ACCENT OF THE MONTH OF JULY 2017
WEDDING COLLAR, THE MAASAI TRIBE (KENYA, TANZANYA)
METAL, BEADS ( 40 cm õ 40 cm õ 0,5 cm ), Inv.¹ A.c. 485
The people of the Maasai tribe (some 350,000 in number) are typical nomadic herders, known as brave and proud warriors and for the magnificent physique of their tall bodies. Guided by the strong religious belief that God created cattle especially and exclusively for them, they have a deep, almost sacred, relationship with the animals. It is thought that their ancestors originated in North Africa. In search of fertile lands to graze their numerous herds, they began to migrate south along the Nile Valley in the middle of the 15th century and settled in the northern parts of today’s Kenya. At the end of the 19th century, they succeeded in taking over vast territories in the region of East Africa, reaching Tanzania. Today, they inhabit the lands bordering Lake Victoria to the west and Mount Kilimanjaro to the east. Irrespective of civilisation and western cultural influences, the Maasai continue to adhere firmly to their traditional way of life and to the preservation of their long-standing cultural heritage.
The Maasai are well known for making beautiful and colourful decorative beaded jewellery, including necklaces, collars, pendants, wristbands and ankle bracelets, earrings, headbands and belts. Both women and men adorn themselves and wear them during important rituals, significant occasions and celebrations. These vibrant ornaments are an essential element of wedding costumes and the military outfit of the moran warriors. These impressive exemplars imply a more complex context, as they are the fruit of an important cultural practice of great significance and symbolism for the community.
The creation of this specific art is a priority for the women. It is their duty to learn the craft well and constantly to improve their skills. For Maasai women, handmade jewellery is a way to show their understanding of social community and to demonstrate their creative abilities. They follow strict rules in modelling individual details and in the use of colours. The complexly structured motifs are characteristic of different age groups and identify certain stages of transition in life. According to the shape, the pattern and combinations of the multicoloured beads of the adornments, the people of the tribe can deduce the exact age of those wearing them, their marital status, the sex of their children, and how many and what animals they own.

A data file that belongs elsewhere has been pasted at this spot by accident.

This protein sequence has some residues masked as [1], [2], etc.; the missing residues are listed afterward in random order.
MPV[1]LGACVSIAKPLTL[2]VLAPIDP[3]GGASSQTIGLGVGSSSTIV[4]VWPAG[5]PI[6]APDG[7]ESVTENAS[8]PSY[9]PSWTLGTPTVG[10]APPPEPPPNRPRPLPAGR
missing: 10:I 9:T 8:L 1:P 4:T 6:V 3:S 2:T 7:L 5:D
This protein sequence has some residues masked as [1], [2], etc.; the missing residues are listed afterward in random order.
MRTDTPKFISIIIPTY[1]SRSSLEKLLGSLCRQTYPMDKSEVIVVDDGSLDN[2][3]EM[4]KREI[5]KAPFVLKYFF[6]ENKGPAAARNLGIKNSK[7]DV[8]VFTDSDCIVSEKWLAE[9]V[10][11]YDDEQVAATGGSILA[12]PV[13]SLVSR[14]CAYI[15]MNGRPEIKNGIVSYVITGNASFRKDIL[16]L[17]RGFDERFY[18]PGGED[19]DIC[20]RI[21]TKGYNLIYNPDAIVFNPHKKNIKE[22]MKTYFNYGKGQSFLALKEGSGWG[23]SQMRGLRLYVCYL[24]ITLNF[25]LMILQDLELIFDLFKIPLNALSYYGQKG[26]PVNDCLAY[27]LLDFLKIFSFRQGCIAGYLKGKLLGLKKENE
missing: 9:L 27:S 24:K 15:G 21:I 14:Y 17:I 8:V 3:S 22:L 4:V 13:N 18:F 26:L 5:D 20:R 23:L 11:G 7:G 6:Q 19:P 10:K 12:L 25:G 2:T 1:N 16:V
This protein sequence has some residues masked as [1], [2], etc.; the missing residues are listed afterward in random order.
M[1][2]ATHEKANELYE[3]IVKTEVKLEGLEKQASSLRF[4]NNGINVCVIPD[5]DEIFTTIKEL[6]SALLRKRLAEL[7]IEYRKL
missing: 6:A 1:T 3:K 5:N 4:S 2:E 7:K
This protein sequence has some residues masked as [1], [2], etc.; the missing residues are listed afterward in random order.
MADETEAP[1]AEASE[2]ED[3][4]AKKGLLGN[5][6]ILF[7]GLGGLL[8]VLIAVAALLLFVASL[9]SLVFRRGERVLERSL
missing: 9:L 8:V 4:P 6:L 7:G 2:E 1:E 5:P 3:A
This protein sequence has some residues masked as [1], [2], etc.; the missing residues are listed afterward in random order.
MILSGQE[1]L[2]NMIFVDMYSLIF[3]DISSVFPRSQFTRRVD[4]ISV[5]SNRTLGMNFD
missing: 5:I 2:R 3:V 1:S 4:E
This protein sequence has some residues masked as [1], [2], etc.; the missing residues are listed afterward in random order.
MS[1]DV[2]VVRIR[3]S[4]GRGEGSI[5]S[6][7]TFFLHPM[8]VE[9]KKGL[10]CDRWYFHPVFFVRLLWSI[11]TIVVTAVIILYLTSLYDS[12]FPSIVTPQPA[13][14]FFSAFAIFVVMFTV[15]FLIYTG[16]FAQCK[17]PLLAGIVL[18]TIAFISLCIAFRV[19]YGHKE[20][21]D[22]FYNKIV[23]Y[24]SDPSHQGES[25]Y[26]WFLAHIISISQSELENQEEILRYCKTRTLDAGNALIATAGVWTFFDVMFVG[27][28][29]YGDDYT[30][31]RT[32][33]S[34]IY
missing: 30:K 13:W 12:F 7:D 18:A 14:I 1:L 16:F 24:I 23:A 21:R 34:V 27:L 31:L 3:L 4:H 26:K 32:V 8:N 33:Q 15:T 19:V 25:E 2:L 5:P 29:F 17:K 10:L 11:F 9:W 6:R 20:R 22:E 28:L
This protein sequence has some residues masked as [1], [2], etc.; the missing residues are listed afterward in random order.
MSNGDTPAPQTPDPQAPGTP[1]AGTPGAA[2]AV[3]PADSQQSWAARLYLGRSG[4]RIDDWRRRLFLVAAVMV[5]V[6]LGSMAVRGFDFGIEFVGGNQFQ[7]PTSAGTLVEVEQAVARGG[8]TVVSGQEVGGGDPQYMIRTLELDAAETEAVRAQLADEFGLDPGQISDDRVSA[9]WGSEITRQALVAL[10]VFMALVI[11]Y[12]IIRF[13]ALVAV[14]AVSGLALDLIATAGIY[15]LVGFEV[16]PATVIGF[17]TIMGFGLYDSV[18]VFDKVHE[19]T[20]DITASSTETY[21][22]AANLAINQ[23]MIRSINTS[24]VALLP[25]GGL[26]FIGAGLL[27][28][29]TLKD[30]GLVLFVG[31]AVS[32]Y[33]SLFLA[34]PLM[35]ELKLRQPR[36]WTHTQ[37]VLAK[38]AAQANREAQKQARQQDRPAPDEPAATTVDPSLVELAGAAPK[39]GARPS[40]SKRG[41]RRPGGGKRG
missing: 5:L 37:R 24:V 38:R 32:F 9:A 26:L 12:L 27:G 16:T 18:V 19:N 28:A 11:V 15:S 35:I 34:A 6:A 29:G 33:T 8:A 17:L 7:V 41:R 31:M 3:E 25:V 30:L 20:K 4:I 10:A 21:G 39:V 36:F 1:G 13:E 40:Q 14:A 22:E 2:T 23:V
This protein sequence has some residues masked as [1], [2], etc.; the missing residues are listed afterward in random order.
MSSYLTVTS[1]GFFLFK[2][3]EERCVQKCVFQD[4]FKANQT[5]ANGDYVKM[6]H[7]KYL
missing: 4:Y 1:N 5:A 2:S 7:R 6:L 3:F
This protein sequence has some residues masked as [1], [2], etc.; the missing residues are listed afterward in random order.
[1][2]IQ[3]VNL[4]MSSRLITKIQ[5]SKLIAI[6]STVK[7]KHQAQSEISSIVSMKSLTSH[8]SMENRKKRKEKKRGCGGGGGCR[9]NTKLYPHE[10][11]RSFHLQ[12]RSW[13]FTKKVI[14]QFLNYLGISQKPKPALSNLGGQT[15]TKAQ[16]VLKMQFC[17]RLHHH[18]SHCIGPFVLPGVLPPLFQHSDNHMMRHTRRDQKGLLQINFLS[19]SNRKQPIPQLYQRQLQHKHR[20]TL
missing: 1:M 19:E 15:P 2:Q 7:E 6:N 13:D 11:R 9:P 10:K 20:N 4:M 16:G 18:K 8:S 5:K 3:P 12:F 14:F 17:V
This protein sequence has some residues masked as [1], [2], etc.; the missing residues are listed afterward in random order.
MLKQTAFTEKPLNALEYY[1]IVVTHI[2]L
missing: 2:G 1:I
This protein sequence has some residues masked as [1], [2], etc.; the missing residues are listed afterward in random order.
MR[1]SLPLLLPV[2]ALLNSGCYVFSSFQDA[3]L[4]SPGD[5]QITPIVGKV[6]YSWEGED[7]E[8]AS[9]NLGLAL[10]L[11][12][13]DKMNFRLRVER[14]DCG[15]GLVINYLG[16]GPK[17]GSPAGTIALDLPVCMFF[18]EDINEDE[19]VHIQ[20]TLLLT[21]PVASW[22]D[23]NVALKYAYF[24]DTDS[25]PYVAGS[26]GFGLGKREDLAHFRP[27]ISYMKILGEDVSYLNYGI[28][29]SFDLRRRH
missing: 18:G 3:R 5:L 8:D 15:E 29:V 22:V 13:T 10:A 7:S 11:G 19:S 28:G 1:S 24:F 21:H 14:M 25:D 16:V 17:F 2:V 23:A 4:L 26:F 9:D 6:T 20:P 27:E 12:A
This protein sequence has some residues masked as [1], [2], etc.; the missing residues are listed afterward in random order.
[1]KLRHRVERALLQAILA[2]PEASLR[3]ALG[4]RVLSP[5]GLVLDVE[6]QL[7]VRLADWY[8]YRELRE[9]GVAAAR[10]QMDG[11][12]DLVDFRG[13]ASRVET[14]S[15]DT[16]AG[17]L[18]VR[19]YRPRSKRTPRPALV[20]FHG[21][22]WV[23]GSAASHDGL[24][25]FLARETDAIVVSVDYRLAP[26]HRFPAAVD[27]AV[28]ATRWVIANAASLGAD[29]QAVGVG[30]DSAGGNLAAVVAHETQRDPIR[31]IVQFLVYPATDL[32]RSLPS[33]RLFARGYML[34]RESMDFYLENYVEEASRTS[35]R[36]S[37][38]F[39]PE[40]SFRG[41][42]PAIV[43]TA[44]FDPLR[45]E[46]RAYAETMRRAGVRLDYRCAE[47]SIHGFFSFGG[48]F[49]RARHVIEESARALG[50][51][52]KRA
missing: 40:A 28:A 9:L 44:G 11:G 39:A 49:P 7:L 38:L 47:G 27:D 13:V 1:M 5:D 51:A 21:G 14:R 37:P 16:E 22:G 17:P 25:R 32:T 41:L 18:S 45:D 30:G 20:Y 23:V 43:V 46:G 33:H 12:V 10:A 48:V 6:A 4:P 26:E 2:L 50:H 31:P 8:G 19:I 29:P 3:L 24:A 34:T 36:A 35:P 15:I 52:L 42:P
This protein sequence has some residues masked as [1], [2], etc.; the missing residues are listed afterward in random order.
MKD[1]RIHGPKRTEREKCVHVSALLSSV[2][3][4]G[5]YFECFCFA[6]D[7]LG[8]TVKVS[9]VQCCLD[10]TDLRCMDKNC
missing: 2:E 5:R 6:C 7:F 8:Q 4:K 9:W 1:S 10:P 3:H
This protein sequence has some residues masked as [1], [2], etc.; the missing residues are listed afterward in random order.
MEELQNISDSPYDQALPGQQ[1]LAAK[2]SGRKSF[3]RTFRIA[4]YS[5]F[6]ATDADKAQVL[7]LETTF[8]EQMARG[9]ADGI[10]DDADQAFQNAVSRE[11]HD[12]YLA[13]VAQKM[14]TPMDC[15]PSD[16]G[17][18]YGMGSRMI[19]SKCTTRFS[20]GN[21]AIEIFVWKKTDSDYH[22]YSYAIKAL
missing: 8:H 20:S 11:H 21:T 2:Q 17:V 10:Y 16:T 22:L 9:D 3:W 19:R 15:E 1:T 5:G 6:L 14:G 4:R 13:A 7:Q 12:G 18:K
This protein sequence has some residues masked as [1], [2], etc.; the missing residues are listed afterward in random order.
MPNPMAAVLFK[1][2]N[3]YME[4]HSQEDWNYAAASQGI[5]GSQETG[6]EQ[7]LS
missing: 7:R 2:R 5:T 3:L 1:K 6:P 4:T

The tradition of making Maasai jewellery dates back hundreds of years. In the past, women used natural materials to create their traditional ornaments—dried grasses, adhesives, dyes, clay, wood, bones, seeds and shells. Although beads were already known to the Maasai from the Arabs and from Eastern India as early as the 18th century, they were not used until the 19th century. Later, as a result of the development of trade with the Europeans, glass beads became accessible to Africans. Their colours, enhancing the complex motifs of the adornments, bear a particular symbolic meaning for the Maasai:
red – the blood of the sacred animals, bravery, strength, the solidarity and unity of the community in meeting big everyday challenges
blue – the sky and the gods, energy and food, the water needed for pastures and by people
green – the fertility of the land, prosperity, and health
black – the people and all the hardships they need to overcome
white – health, peace, and purity
yellow – the sun that sustains life and growth
orange – warmth, friendship, generosity, hospitality.
An iconic and popular type of adornment of the women of this tribe is the so-called wedding collar. This is a large, flat circle made of strings of beads arranged one inside the other. Every aspect of the collar represents some feature of the bride’s community. As a whole, the collar is an original map of the village where she lives. In their layout, Maasai villages follow the shape of a circle, with a fence around the outer perimeter. On the edge of the collar, this is represented by a thin ring of alternating dark and light beads. Each of the geometric shapes embodied in the adornment shows the corresponding number of houses. The circular hole in the middle of the disc represents the centre of the village, where the animals are driven in at dusk, after grazing. There may be straight lines running radially at intervals around the ring. These indicate each family`s private entrance to the village compound. The number of beaded strings hanging from the disc indicates the quantity of livestock that will be given as a dowry to the bride’s family. During the dance the women use the movement of the disc to display their grace and flexibility. In most beaded jewellery of the Maasai, the design of each piece is unique both to the maker and the person wearing it.